2011 21.2 Farmigo Software Gains Efficiencies for Southwest Washington CSA

Goodbye Index Cards

This year, Helsing Junction Farm in Rochester started using one of the new data management systems designed specifically for CSA farms. We thought the 18-year old system of file cards and a Microsoft Access data base we had been using worked pretty well, but once we test drove the new software, we realized that we had basically been using a shovel to till our 30 acres instead of a tractor. The new system does many things; most importantly, it saved us time and made us more money. The system our farm currently uses is called Farmigo. There are several other viable systems out there, including CSAware from Local Harvest and Small Farm’s Member Assembler. CSAware and Farmigo seem to have some similar features and cost the same amount to use. Small Farms Member Assembler is more of a CSA sign up assistant that tracks your sign ups and payments. These systems take some of the most cutting edge data management technology and put it to work in service of CSA farms and their members.

That ’s a Lot o’ Potatoes

Helsing Junction has used Farmigo Pro for the last year. One of the reasons this system was developed in the first place was to not only increase CSA sales to new members, but to sell more locallyproduced products to existing CSA members. Since we began using Farmigo last March, our farm has increased its membership from 800 members to 920 CSA members and has taken in an additional $35,000 in sales via our new webstore and our ability
to add options to our shares.

Tell Your Members Where to Go

Our members seem to like Farmigo too, as it makes signing up really easy and gives them control over their own accounts. One example of how life has gotten easier is that we used to get a ton of questions from people who were trying to sign up about which drops site was closest to them. Farmigo provides a link to Google Maps and a little box in which you can type your zip code. It then tells you how far you are from each drop site and provides you with a map. We now get zero calls about this issue. We also believe that the new program makes it easier for people
to sign up spontaneously. Each member does their own data entry, which really cuts down on errors. This has become increasingly important as we now communicate with our members almost exclusively through email.

Webstore Feature a Big Success

Members also have access to our webstore, and can place orders to be delivered along with their CSA box. We started out by selling honey and sauerkraut and eventually anything we could scrape up off the barn floor and sell. Members really seem to like having the option to buy locally-sourced food and we are tapping into a ready and willing pool of consumers, something we have long dreamed of doing but have been unable to manage properly on our own. We used to list something extra for sale in our newsletter, and then members would have to call or email us to order it, usually resulting in several back and forth phone calls, as well as a reminder for payment. Now members go to our webstore, view what is for sale, then order and pay for it immediately. When we are sold out of whatever it is, they are automatically wait listed. Then we can print out a list of all the extras each delivery day along with stickers that list what the order is, along with the person’s name and drop site.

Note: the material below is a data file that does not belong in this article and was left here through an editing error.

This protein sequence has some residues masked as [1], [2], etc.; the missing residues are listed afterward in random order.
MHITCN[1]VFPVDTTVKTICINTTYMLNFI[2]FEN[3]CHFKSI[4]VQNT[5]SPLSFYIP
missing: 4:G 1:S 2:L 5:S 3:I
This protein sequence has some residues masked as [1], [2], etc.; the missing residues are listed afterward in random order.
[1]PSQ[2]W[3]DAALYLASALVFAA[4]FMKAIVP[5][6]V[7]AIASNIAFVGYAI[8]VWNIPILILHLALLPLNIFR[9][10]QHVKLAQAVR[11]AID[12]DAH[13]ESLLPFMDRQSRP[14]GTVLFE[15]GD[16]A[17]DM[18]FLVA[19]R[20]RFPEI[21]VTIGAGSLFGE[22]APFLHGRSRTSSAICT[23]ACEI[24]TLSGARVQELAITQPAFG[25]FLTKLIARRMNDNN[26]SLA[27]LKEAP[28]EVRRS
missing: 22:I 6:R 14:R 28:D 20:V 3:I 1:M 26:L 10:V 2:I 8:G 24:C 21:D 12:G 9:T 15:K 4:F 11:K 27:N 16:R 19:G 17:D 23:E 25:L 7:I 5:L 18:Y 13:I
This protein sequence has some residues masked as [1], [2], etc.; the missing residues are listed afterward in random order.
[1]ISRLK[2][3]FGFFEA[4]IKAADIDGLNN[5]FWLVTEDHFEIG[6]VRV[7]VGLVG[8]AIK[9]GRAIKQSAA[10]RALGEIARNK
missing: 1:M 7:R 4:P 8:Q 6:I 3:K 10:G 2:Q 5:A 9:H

Not So Expensive , All in All

One of the main complaints I have heard from other farmers is that the system seems expensive. Our farm spent about $6,000 last year, but we felt like we did a good job of fully utilizing the system and making it pay. The Farmigo system was easy to learn how to use and the customer support was very good. The truth is it IS expensive! Our farm looked into building our own data management system which would not have had half the cool features that Farmigo does and that would have cost a lot more up front. Farmigo shares the cost of development amongst the farms that use it, each farm paying 2% of their gross during the delivery season. Since our farm had already added a $15 nonrefundable
administrative fee to the cost of our CSA shares, in essence our members were the ones paying for the convenience of using Farmigo. There are improvements being made all the time. For example, there is a new service called Bank to Bank transfer that allows you and your customers to set up automatic bank transfers. This service only costs 1% of the transaction as opposed to the 2.7-3.5% that PayPal or credit cards charge, making the net cost of Farmigo somewhat affordable, especially if you already take credit card payments.

In summary, signing on to use this software and utilizing it through an entire season has demonstrated its utility for our farm and we thoroughly intend to continue using it in the future. While it may seem costly initially, when the cost analysis is done, it more than pays for itself, not only monetarily, but in customer satisfaction and allowing new ways of doing business. Guess it pays to trade a shovel for a tractor when the fit is good!

Tags: CSAware, Data Base, Database, Farmigo, Local Harvest, Small Farm's Member Assembler